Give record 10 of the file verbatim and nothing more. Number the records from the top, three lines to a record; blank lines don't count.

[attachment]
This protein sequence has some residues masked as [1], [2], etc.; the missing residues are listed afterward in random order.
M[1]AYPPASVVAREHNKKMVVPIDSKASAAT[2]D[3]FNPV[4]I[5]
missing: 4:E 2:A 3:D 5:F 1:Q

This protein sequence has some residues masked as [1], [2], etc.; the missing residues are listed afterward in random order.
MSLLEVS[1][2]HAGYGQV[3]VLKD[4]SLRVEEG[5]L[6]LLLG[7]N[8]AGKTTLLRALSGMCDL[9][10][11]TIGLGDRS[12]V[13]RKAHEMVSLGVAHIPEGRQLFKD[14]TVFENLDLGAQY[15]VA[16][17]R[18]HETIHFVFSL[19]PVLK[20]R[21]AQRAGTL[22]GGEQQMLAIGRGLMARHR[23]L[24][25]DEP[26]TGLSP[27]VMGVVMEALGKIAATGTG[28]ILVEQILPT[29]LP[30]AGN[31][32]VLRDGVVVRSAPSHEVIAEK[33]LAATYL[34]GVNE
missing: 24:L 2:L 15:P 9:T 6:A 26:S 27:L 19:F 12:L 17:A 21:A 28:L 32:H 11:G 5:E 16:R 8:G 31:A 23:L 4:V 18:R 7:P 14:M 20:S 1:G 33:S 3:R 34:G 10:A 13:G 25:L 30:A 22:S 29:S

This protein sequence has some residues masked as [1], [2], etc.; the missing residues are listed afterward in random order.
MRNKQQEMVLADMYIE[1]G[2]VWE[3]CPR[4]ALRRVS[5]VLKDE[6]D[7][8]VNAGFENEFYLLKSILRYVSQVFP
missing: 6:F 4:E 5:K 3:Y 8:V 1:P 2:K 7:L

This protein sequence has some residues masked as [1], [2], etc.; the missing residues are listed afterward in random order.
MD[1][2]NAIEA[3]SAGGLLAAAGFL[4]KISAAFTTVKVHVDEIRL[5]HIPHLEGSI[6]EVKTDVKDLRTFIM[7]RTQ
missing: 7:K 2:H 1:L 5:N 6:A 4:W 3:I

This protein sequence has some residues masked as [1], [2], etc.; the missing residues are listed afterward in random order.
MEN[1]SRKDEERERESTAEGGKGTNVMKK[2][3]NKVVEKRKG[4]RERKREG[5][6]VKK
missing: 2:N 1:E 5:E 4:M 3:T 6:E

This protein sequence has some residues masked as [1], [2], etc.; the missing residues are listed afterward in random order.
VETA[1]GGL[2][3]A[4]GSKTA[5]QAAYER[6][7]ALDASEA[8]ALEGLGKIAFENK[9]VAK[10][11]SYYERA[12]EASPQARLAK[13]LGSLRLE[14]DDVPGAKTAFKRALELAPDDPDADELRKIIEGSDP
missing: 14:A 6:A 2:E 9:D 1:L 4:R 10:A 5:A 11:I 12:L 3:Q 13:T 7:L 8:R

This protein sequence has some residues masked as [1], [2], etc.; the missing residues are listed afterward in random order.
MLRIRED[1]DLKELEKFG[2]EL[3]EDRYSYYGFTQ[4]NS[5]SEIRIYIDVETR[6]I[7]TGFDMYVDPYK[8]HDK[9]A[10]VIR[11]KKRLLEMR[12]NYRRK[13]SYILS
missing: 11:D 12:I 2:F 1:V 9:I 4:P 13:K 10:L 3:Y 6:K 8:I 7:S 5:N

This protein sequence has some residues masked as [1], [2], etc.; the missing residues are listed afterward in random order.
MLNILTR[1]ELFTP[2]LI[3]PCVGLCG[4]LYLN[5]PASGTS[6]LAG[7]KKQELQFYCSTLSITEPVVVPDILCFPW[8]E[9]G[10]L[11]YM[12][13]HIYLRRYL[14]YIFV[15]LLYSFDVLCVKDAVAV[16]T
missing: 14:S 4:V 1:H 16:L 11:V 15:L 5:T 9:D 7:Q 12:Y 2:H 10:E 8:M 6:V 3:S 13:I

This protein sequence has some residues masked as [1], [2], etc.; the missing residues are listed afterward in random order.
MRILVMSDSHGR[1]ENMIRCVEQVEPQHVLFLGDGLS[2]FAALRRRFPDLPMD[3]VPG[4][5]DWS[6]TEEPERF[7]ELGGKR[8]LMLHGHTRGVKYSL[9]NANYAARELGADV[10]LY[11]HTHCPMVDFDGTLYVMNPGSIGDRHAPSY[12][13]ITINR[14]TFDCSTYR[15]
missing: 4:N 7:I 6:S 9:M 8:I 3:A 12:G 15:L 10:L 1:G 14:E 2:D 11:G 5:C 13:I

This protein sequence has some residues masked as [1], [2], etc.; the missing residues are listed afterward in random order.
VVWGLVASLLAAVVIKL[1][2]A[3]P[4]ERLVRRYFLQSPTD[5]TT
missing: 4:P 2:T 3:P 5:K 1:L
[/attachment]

This protein sequence has some residues masked as [1], [2], etc.; the missing residues are listed afterward in random order.
VVWGLVASLLAAVVIKL[1][2]A[3]P[4]ERLVRRYFLQSPTD[5]TT
missing: 4:P 2:T 3:P 5:K 1:L